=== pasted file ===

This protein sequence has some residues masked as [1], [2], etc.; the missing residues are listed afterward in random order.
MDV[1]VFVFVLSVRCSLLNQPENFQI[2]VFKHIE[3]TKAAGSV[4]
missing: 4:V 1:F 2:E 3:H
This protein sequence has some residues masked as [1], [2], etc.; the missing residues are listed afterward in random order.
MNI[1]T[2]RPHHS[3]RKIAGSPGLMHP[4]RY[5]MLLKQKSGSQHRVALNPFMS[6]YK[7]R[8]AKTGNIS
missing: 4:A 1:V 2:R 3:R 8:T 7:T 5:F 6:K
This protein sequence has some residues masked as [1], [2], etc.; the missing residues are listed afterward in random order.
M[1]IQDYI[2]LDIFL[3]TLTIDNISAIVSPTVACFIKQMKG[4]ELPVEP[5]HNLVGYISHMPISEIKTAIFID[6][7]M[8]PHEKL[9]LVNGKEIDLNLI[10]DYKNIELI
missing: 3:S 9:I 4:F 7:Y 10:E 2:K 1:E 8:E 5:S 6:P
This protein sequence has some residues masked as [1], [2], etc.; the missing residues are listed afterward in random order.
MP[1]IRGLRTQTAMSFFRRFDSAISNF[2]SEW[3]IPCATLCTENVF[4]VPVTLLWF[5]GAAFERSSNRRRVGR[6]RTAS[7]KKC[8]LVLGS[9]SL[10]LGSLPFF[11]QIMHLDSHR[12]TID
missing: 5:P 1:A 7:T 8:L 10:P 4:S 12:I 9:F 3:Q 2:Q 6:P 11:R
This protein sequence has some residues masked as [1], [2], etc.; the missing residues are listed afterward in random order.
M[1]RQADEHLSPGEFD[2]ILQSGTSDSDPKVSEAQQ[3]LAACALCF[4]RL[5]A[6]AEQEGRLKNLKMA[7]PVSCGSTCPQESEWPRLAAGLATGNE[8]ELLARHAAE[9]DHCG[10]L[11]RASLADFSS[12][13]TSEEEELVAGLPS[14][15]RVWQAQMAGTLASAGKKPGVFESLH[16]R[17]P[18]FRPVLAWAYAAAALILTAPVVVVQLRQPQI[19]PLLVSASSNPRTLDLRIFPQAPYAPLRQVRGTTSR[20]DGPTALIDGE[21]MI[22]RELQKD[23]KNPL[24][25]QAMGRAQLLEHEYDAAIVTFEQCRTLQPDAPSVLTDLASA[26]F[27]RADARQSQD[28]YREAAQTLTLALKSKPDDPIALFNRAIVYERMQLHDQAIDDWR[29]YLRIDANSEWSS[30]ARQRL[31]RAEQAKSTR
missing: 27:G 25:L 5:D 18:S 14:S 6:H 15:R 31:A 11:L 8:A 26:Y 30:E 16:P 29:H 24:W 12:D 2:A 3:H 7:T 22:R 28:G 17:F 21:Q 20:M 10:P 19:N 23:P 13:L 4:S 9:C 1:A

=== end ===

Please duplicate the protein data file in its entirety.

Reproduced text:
This protein sequence has some residues masked as [1], [2], etc.; the missing residues are listed afterward in random order.
MDV[1]VFVFVLSVRCSLLNQPENFQI[2]VFKHIE[3]TKAAGSV[4]
missing: 4:V 1:F 2:E 3:H
This protein sequence has some residues masked as [1], [2], etc.; the missing residues are listed afterward in random order.
MNI[1]T[2]RPHHS[3]RKIAGSPGLMHP[4]RY[5]MLLKQKSGSQHRVALNPFMS[6]YK[7]R[8]AKTGNIS
missing: 4:A 1:V 2:R 3:R 8:T 7:T 5:F 6:K
This protein sequence has some residues masked as [1], [2], etc.; the missing residues are listed afterward in random order.
M[1]IQDYI[2]LDIFL[3]TLTIDNISAIVSPTVACFIKQMKG[4]ELPVEP[5]HNLVGYISHMPISEIKTAIFID[6][7]M[8]PHEKL[9]LVNGKEIDLNLI[10]DYKNIELI
missing: 3:S 9:I 4:F 7:Y 10:E 2:K 1:E 8:E 5:S 6:P
This protein sequence has some residues masked as [1], [2], etc.; the missing residues are listed afterward in random order.
MP[1]IRGLRTQTAMSFFRRFDSAISNF[2]SEW[3]IPCATLCTENVF[4]VPVTLLWF[5]GAAFERSSNRRRVGR[6]RTAS[7]KKC[8]LVLGS[9]SL[10]LGSLPFF[11]QIMHLDSHR[12]TID
missing: 5:P 1:A 7:T 8:L 10:P 4:S 12:I 9:F 3:Q 2:Q 6:P 11:R
This protein sequence has some residues masked as [1], [2], etc.; the missing residues are listed afterward in random order.
M[1]RQADEHLSPGEFD[2]ILQSGTSDSDPKVSEAQQ[3]LAACALCF[4]RL[5]A[6]AEQEGRLKNLKMA[7]PVSCGSTCPQESEWPRLAAGLATGNE[8]ELLARHAAE[9]DHCG[10]L[11]RASLADFSS[12][13]TSEEEELVAGLPS[14][15]RVWQAQMAGTLASAGKKPGVFESLH[16]R[17]P[18]FRPVLAWAYAAAALILTAPVVVVQLRQPQI[19]PLLVSASSNPRTLDLRIFPQAPYAPLRQVRGTTSR[20]DGPTALIDGE[21]MI[22]RELQKD[23]KNPL[24][25]QAMGRAQLLEHEYDAAIVTFEQCRTLQPDAPSVLTDLASA[26]F[27]RADARQSQD[28]YREAAQTLTLALKSKPDDPIALFNRAIVYERMQLHDQAIDDWR[29]YLRIDANSEWSS[30]ARQRL[31]RAEQAKSTR
missing: 27:G 25:L 5:D 18:S 14:S 6:H 15:R 31:A 11:L 8:A 26:Y 30:E 16:P 29:H 24:W 12:D 2:A 3:H 7:T 22:R 28:G 17:F 21:Q 20:M 10:P 19:N 23:P 13:L 4:S 9:C 1:A